A Year Long Workshop to Get Your Novel Written
If you’ve been saying for years “I’ve got to get that book written!” this is your opportunity to make it happen.
Starting January 12th of 2009, A Novel Approach is your weekly commitment to work on your book. We will hold a bi-weekly workshop every second Monday that targets various key aspects of writing a novel. In class we will be doing on-the-spot exercises working with storylining, plot, character development, narrative structure, story development, etc.
Then in the off-week between classes, you will continue the work begun in class, supplemented by take home exercises, with a goal of producing 12 pages (3,000 words approximately) before the next class.
By New Years Day, 2010, you will have the first draft of your novel finished and ready to begin shopping it to agents and publishers. (If you do the math: 12 page times 26 weeks is approximately 78,000 words or 300 pages, a solid first draft of a novel.)
– to come to as many of the 26 bi-weekly workshops as possible.
If you can’t make a class, to check the website for the assignments
and information afterwards. (In the event of a snowstorm
cancellation, class will be held on-line).
– to produce at least 12 typed manuscript pages every two weeks. You are certainly welcome to produce more, but in order to achieve your goal, you should be producing at least 6 typed pages per week. (Note: even if you simply type up the in-class exercises you will be halfway to that biweekly goal.)
– to post your writing on the private website for the group.
This will not be accessible to the public.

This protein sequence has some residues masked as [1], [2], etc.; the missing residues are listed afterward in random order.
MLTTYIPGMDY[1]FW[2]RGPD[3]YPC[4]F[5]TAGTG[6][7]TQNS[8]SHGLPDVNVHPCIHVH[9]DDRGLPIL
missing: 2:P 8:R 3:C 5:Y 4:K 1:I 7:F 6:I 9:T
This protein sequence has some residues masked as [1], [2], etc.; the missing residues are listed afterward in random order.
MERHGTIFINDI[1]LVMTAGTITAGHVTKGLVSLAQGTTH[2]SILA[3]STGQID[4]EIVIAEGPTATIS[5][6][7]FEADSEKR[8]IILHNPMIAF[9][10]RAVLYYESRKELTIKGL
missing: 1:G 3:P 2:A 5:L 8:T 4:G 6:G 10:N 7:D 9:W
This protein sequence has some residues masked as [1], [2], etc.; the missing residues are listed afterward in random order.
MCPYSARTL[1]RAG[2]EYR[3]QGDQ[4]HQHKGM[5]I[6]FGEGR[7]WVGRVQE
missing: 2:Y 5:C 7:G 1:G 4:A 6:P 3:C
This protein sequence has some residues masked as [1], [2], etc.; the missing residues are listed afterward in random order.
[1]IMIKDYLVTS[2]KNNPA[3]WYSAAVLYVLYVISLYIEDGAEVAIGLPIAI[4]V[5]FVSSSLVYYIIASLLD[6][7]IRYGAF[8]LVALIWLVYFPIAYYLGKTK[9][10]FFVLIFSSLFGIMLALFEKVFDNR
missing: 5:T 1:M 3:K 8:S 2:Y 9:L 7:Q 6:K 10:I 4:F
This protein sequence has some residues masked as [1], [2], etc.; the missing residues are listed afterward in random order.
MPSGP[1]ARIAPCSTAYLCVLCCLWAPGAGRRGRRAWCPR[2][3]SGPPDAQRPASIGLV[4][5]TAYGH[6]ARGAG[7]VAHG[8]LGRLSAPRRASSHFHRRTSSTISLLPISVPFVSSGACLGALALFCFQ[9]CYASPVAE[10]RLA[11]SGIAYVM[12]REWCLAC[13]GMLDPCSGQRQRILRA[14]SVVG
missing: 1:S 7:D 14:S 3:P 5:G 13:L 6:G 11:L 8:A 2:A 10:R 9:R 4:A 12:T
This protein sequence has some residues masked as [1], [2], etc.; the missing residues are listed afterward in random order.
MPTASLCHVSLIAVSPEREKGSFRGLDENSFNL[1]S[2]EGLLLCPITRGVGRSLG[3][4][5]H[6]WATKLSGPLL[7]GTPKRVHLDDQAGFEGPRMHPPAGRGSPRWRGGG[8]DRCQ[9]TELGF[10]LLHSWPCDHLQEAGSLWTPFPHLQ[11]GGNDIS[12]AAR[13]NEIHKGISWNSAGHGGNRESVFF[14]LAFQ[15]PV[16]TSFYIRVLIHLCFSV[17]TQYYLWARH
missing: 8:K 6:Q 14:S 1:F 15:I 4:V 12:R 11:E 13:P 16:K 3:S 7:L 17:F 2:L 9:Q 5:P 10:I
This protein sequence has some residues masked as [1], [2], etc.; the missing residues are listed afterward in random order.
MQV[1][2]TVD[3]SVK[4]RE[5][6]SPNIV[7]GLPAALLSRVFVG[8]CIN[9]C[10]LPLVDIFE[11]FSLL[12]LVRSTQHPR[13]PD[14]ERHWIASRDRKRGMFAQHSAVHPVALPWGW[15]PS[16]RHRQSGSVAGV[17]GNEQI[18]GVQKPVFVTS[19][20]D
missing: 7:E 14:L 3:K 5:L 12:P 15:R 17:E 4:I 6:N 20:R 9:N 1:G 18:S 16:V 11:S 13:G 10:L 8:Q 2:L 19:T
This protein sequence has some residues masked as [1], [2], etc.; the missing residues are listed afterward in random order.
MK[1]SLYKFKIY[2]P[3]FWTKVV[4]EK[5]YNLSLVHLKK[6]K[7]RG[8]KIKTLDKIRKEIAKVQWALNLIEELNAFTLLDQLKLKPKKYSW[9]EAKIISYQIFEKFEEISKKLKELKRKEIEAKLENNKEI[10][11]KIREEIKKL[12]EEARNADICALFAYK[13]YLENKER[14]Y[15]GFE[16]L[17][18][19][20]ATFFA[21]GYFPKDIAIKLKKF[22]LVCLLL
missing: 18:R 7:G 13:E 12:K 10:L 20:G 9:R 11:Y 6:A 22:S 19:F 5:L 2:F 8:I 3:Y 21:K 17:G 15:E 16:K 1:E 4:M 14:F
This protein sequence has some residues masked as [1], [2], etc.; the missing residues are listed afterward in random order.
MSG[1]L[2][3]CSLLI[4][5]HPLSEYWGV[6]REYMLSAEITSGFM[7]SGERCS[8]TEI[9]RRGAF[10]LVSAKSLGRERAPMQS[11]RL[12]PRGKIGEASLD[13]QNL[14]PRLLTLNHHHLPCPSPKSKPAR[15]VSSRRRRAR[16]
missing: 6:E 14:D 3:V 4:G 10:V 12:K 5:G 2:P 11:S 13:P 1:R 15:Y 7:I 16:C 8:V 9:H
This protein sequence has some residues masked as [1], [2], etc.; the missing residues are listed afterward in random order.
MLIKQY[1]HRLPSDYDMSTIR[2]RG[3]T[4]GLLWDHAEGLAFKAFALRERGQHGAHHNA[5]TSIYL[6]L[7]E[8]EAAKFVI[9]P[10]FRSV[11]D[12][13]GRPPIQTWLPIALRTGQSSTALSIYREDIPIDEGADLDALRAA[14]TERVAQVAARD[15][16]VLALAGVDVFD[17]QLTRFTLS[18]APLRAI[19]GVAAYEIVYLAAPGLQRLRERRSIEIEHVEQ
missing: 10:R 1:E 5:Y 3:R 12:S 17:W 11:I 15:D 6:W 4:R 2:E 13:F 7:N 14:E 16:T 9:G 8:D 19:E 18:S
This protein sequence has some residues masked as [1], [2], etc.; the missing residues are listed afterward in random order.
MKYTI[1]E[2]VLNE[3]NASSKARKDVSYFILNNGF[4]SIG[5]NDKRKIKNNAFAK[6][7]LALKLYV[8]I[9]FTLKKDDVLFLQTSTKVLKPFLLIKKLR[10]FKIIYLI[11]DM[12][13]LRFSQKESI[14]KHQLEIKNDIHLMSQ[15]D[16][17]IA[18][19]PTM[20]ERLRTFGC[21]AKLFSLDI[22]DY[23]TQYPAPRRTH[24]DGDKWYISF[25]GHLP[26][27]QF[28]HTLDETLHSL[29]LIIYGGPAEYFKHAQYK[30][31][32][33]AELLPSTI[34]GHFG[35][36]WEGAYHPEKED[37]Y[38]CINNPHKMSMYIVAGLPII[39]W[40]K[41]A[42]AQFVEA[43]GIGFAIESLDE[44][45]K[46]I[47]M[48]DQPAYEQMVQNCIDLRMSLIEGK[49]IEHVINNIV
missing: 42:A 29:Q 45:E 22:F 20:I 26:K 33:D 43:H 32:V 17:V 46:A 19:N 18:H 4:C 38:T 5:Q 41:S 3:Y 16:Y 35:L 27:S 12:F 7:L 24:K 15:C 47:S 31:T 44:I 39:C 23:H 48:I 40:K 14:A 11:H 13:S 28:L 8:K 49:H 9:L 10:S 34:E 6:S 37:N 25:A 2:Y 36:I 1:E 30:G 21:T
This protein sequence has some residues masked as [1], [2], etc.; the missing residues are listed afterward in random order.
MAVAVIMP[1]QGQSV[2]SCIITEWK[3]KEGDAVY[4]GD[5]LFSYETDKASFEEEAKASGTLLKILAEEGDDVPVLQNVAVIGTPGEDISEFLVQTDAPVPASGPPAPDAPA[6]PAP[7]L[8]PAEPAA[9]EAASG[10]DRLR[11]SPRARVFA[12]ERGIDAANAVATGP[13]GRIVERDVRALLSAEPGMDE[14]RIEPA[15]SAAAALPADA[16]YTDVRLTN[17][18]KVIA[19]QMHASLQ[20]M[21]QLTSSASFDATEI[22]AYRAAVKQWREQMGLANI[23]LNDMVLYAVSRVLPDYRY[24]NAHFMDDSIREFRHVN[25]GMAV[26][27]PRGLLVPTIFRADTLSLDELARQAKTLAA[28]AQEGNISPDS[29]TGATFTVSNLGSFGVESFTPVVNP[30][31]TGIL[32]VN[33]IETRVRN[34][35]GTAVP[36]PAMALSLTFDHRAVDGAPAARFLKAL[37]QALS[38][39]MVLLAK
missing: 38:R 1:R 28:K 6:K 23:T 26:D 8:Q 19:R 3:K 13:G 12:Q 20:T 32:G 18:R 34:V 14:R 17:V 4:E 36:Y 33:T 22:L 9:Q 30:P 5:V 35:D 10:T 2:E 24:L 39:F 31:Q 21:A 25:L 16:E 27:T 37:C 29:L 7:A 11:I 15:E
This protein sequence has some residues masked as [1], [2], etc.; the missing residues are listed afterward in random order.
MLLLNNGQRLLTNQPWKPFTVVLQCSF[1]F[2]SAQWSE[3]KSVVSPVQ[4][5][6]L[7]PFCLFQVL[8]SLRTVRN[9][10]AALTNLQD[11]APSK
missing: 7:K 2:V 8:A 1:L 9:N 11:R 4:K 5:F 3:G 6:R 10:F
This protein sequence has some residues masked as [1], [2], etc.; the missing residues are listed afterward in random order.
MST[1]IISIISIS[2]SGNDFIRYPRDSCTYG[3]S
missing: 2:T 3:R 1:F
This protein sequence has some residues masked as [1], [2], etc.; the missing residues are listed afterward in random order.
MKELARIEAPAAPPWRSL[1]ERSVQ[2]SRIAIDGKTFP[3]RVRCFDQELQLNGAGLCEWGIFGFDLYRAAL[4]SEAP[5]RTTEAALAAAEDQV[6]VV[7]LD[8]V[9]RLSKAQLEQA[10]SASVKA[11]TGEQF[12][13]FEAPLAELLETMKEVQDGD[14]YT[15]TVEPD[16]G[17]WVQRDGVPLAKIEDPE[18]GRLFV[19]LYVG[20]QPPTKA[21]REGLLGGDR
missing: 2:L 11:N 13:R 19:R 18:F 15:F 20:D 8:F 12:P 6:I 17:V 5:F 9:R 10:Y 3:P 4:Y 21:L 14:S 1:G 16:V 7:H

– to give you exercises to spark your imagination, your creativity
and your fingers on the keyboard
– to give you bi-weekly take-home exercises to help you produce
your novel week by week
– to provide a members-only website where you will post your
work- in-progress and have the opportunity to interact with your
fellow students between workshop dates. We will be encouraging
interaction between colleagues on this journey, but the emphasis
is on the process of producing the novel, and not on formalized
feedback on each other’s work.
– to provide you with support and inspiration in the long middle
stages of your novel when the beginning is behind you and
the end is nowhere in sight
– to accompany you on your journey by working alongside you
producing our own novels at the same time
– to give you feedback on your manuscript in March, June and October
– to celebrate the completion of your first draft with you and
your colleagues on January 4th of 2010
Regarding the “A Novel Approach” website:
– it creates an opportunity for you and your classmates to watch each other’s novels grow over the course of the year
– it provides a simple way of sharing manuscripts
– it is password protected – only members of the group are able to access it
– only you are able to edit or change your work
– it provides a central place to reference the information from past classes
– all homework assignments will be listed on the website for those who missed a class or those who would like to revisit an assignment
– it provides a location for a back-up copy of your work in progress. This makes it possible for you to work on your manuscript 24/7 from anywhere in the world you have Internet access (PLEASE NOTE: Students should always have two copies of their manuscript – one on the website, but also one on their own computer or USB)